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Pattaya Daily News

22 April 2011 :: 17:04:37 pm 53049

Hot Cross Buns! Hot Cross Buns!

This year Good Friday falls on April 22nd following by Easter Sunday on April 24th. Easter season is the time for family gatherings and the giving of gifts and cards. While Easter eggs are a popular choice of treat for the children, hot cross buns are as equally significant for the adults during the Lenten season.
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Hot cross buns are traditionally served on Good Friday throughout the world, predominantly in England.

A hot cross bun is a spiced bun marked with a cross on top.   These buns are traditionally made from rich yeast dough containing flour, milk, sugar, butter, eggs, currants and spices such as cinnamon, nutmeg, all spice and cloves.

A good hot cross bun should be round, well-risen and highly glazed, with a cross on top.  The crumbs should be fairly pale, not too soft or sticky.  The flavour should be light of sweet spices and/or candied peel and dried fruit.

The origins of hot cross buns are a mixture of pagan and Christian beliefs.

According to the pagan origins, the Saxons worshipped Eostre, the goddess of dawn and spring.  At the beginning of the spring season they celebrated a month-long festival, marking the transition from Winter to Spring.  During this festival the Saxons offered the buns to the goddess “Eostre”.  They marked the buns with a simple cross to represent four phases of the moon.  


The word “Easter” was believed to have derived from the name of the goddess ‘Eostre’.  Meanwhile the English word “bun” possibly came from the Greek “boun”, which referred to a ceremonial circular or crescent shaped cake that was an offering to the gods. 

Many superstitions regarding the bread baked on Good Friday dated back to very early time.   For example, in England people believed that bread baked on this day could be hardened in the oven and kept throughout the year to protect the house from fire. 

Meanwhile sailors took the hot cross buns on their voyage to prevent shipwreck.   A Good Friday loaf was often buried in a pile of corn to protect it from rats, mice and weevils.   The buns were believed to have medicinal purposes if it was finely grated and mixed with water.

According to some English people, a hung hot cross bun could protect the house from bad luck in the coming year.  Others also believed that if the ingredients were mixed, the dough prepared and the buns baked on Good Friday itself, the hanging buns will never get mouldy. 

Some historians dated the origin of ‘Hot Cross Buns’ as an Easter Tradition back to the 12th century.  In 1361, an Anglican monk named Father Thomas Rocliffe made small spiced buns marked with the cross. He then distributed these buns to the poor visiting the monastery at St. Albans’s Abbey in Hertfordshire, Southern England on Good Friday, known at the time as the “Day of the Cross”.   His noble deed was soon spread throughout country.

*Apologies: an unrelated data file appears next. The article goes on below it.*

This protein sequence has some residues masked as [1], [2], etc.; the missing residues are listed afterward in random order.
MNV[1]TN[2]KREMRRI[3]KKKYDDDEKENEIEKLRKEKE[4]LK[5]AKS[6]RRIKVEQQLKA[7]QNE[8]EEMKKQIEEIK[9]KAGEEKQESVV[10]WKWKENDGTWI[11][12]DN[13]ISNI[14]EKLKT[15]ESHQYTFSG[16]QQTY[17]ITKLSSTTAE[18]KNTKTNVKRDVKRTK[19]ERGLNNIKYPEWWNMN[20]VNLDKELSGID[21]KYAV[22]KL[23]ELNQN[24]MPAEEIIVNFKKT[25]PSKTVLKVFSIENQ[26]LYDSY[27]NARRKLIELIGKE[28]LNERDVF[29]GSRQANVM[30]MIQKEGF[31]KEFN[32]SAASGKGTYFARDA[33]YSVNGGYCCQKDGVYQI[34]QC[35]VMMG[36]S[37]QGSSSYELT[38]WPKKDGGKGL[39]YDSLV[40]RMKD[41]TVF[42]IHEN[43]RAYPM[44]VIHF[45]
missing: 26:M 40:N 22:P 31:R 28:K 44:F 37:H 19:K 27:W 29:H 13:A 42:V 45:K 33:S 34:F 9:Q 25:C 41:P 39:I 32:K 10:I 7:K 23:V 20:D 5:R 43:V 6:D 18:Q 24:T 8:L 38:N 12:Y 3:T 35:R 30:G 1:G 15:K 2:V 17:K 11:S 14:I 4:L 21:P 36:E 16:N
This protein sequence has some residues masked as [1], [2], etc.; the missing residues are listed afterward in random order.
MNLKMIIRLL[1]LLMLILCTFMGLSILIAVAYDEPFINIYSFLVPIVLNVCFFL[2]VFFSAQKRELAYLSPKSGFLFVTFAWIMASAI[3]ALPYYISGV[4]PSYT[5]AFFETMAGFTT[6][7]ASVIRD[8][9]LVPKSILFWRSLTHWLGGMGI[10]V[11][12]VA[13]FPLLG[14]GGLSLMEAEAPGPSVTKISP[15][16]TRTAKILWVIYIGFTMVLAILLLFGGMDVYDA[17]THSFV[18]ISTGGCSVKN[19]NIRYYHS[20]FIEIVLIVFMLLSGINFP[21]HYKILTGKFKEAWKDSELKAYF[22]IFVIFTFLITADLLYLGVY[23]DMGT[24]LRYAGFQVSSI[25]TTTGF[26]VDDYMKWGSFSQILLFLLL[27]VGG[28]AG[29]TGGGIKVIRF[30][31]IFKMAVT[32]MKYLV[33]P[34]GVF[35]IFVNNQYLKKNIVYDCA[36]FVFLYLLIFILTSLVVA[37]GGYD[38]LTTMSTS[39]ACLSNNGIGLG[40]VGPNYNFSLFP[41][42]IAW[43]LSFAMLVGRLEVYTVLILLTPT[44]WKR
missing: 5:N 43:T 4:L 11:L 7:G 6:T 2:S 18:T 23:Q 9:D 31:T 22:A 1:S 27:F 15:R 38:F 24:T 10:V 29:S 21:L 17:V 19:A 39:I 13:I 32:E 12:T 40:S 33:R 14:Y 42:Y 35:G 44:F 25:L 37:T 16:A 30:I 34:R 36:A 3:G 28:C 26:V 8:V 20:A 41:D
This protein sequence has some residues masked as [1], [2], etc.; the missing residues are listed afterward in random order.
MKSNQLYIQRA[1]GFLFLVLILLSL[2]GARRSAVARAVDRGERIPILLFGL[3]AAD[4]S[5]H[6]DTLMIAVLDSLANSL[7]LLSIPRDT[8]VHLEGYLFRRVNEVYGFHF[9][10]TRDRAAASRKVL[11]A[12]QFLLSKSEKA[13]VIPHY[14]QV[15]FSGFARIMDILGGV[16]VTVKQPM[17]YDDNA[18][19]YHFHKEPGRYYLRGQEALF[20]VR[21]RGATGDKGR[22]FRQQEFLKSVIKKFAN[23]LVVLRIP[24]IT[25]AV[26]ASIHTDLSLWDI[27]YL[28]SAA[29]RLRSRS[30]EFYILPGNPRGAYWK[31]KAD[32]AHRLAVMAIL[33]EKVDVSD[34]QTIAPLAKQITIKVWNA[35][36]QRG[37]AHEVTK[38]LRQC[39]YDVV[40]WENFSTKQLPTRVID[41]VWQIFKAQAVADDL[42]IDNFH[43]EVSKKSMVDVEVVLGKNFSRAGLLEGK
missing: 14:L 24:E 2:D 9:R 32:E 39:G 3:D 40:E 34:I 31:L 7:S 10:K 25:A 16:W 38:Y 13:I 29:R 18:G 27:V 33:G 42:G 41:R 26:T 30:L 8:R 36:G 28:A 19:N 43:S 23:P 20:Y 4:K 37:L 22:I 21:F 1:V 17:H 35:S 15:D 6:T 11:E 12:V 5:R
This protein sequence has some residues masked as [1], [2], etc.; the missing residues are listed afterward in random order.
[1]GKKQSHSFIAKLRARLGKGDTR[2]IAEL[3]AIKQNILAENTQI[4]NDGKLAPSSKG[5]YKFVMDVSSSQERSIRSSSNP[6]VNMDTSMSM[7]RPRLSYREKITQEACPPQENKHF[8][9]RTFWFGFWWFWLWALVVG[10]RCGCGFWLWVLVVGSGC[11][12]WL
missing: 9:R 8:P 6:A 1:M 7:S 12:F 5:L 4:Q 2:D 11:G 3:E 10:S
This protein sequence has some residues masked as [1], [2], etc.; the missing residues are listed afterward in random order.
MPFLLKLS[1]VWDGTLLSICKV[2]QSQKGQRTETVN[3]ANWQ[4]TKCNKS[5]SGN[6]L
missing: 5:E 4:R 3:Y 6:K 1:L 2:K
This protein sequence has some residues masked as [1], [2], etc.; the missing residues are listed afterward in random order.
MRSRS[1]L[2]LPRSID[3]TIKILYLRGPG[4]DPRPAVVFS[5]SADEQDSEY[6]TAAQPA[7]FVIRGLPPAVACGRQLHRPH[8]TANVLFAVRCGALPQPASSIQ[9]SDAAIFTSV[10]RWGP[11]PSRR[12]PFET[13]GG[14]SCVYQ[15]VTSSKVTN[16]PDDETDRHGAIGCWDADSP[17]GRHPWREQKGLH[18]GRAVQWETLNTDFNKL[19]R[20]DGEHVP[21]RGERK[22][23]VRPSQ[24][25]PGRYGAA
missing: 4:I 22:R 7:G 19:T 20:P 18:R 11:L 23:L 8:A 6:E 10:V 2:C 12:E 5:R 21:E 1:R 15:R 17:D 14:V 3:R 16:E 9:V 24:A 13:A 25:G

Hot cross buns became very popular in England in the eighteenth and nineteenth centuries.  An English nursery rhyme commonly heard on Good Friday was:

Hot Cross buns! Hot Cross buns!
One a penny, two a penny,
Hot Cross buns!

If your daughters won’t eat them,
Give them to your sons;
But if you have none of those little elves,
Then you must eat them all yourselves!

In England, Protestant English monarchs viewed the buns as a threat for the Catholic belief because they were made from dough that had been kneaded for consecrated bread used at Mass or Holy Communion. Protestant England attempted to ban the sale of the buns but they were too popular.  Instead in 1592, Queen Elizabeth I issued the law permitting bakers to sell hot cross buns only during Easter, Christmas or at funerals.  

When the Christians gained a firmed position in Britain their leaders banned the pagan Easter traditions. However, the leaders soon discovered that it was more effective to give them Christian symbolism rather than completely eliminate them.   In 782 A.D., the Christian leaders reinterpreted the meaning of the cross on the buns as the symbol of the Cross upon which Christ was crucified.


Nowadays, the buns are baked in various forms and ingredients in many countries on Good Friday. 

In the UK, major supermarkets modify the traditional recipes by adding ingredients such as toffee, orange, cranberry, apple and cinnamon.

In Australia, the popular chocolate buns are made from the same mixture of the spices but the chocolate chips are used instead of currants. 

In the Czech Republic, mazanec is a similar cake or sweet bread eaten at Easter time. It often has a cross marked on top.

Hot cross buns can be eaten warm or split, toasted with butter for breakfast, tea or a snack.  When the buns become a bit stale, the leftovers can be made into bread and butter pudding.

During this festive weekend, let’s enjoy a Good Friday with the traditional hot cross buns and celebrate the Easter Sunday with the sweet delight of chocolate eggs.

Credit by: en.wikipedia.org/wiki/Hot_cross_bun , www.timesonline.co.uk , www.creativeyouthideas.com , www.foodtimeline.org

Photo : Internet   Category : Lifestyle

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